The 2020 county tax rate may continue may continue its downward decline next year.
Grayson County Commissioners started budget sessions this week and the proposed tax rate of .416429 per $100 valuation could save a county tax payer with a $100,000 home about $23.94 cents in county taxes, if approved.
“This is a very, very, very conservative budget,” GC Judge Bill Magers explained the numbers commissioners have tentatively agreed upon. Though Magers said the process is well on its way this year, the budget will not be final until sometime late September or early October.
He also said that there has been a lot of talk this year about holding the line on taxes and on appraisal creep. This budget, he said, shows that they have lowered the tax rate by 16 percent over the past four years.
“We are actually lowering the rate faster than its creeping,” he said.
This marks several years in a row that the county has actually cut the tax rate including in 2019, and 2018, most recently.
The tax rate will support a budget that includes giving county employees a 3.5 percent pay increase and some big ticket items that could need funding in the upcoming fiscal year. The county has set aside $400,000 for improvements at the Loy Lake spillway though there is hope that such improvements won’t be that expensive. The budget also includes $400,000 to connect North Texas Regional Airport — Perrin Field to radar services.
The budget includes one new part-time employee for County Commissioner Precinct 4 and the upgrading of one part-time employee to full-time for the County Extension Office.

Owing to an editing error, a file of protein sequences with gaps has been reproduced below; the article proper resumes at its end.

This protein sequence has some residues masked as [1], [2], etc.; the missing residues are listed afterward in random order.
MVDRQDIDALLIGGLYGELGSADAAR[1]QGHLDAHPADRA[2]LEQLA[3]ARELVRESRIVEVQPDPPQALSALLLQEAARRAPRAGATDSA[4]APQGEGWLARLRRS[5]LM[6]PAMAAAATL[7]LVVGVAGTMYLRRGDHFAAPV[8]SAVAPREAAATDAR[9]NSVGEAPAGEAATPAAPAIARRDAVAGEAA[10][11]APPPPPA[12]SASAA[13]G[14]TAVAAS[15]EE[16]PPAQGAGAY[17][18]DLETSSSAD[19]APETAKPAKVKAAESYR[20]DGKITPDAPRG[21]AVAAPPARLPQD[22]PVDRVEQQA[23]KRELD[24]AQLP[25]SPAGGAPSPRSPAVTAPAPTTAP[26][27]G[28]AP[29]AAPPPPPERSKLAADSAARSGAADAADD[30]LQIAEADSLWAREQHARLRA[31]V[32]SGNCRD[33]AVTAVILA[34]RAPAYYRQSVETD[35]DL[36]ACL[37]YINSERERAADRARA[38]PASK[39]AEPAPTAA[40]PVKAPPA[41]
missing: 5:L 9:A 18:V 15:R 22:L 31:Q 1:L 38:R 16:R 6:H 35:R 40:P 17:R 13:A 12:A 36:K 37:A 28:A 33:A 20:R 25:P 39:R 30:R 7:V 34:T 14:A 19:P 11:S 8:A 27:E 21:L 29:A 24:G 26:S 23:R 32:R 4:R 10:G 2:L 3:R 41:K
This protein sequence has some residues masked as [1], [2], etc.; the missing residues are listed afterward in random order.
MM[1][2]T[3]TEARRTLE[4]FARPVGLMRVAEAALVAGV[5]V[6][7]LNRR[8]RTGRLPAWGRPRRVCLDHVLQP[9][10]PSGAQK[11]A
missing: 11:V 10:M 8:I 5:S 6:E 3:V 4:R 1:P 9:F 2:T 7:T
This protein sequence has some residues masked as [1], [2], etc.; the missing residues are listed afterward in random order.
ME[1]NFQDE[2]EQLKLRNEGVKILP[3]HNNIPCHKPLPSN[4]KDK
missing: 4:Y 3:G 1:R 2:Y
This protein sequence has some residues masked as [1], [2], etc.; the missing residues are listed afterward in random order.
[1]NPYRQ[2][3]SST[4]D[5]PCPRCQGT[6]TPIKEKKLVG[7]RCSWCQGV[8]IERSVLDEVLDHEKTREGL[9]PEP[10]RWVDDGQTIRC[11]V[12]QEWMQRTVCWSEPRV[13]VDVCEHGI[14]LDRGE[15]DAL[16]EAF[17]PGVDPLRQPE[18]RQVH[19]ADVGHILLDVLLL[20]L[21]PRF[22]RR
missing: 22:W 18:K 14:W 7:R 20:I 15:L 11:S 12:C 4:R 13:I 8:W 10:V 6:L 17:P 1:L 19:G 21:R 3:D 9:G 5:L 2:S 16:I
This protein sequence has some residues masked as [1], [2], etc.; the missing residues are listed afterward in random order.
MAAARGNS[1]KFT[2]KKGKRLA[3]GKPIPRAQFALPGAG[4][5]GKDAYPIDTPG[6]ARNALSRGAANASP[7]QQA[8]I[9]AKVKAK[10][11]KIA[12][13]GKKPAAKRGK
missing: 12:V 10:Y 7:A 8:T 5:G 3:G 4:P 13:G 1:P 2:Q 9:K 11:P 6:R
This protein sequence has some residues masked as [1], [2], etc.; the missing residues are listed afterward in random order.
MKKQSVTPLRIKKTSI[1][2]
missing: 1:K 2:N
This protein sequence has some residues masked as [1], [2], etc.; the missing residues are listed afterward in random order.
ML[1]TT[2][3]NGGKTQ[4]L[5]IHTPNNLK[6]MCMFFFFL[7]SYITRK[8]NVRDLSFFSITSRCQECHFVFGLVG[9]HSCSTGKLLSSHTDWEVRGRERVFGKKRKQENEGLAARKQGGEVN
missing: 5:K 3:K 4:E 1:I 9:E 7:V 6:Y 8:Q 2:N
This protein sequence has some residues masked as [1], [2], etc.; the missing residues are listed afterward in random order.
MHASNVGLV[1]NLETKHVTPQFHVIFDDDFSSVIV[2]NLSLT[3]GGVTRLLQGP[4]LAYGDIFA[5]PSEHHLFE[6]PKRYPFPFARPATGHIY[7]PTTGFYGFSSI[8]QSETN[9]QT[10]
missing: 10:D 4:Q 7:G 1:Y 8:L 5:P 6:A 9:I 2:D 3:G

Magers said as the county continues to grow, local school districts do as well. That means the County Extension Office is working with more and more students.
The county has also set aside $40,000 for the census and will partner with the city of Sherman which has promised $25,000 and the city of Denison which has promised $15,000 for work toward getting all of Grayson County counted. Spending money on the census makes sense, Magers said, because there are millions of transportation dollars tied to those numbers.
Magers said there were some additional increases in the budget that were relatively minor. For instance, he said, Grayson County Sheriff Tom Watt wanted to increase the number of hours worked for his nine investigators and two sergeants from 80 hours to 84 hours. Watt said that they are already working that many hours but right now and the SO is paying them in comp time. He has the money in his budget, but he is just looking to make the change official.
Also in the budget, is $50,000 to look at possible expansion for the Grayson County Jail. He said the jail isn’t at the point that it needs such expansion at this time, but it is best to stay ahead of the trend.
The budget, Magers said, also includes $25,000 for extra indigent defense costs for some upcoming murder trials and $4,000 in elections for the 20/20 election.
Though the county has, most recently, tied the amount of increase given to fire departments and ambulance services that provide care for people in the unincorporated areas of the county, to the amount of increase given to county employees, Magers said. But that is not the case this year.
“We spent a million plus on radar this year so that’s our contribution to the ambulance and fire,” he said.
Magers said the $1,502,790 in major requests and projects for the year will be cut significantly if the county doesn’t have to do the Spillway project or if the county pays for the radar project out of right of way funds. He said the county will eventually be reimbursed for the radar.
He said the county is also continuing to draw down its fund balance. They would need about $10 million for 90 days worth of fund balance. They have just over $17 million in fund balance right now.
Magers said the county could cut taxes even deeper, but they want to take a slower pace at doing that because no one wants to lower it just to have increase it a few years down the road.
“We feel like there are some capital expenses that may come down the pike at some point down the road that we can’t see from here,” he said noting that they want to make sure those items can be handled without the county needing to take on more debt.
What do you think about the recent county tax rate trend? Let Editor Jerrie Whiteley know at JWhiteley@HeraldDemocrat.com.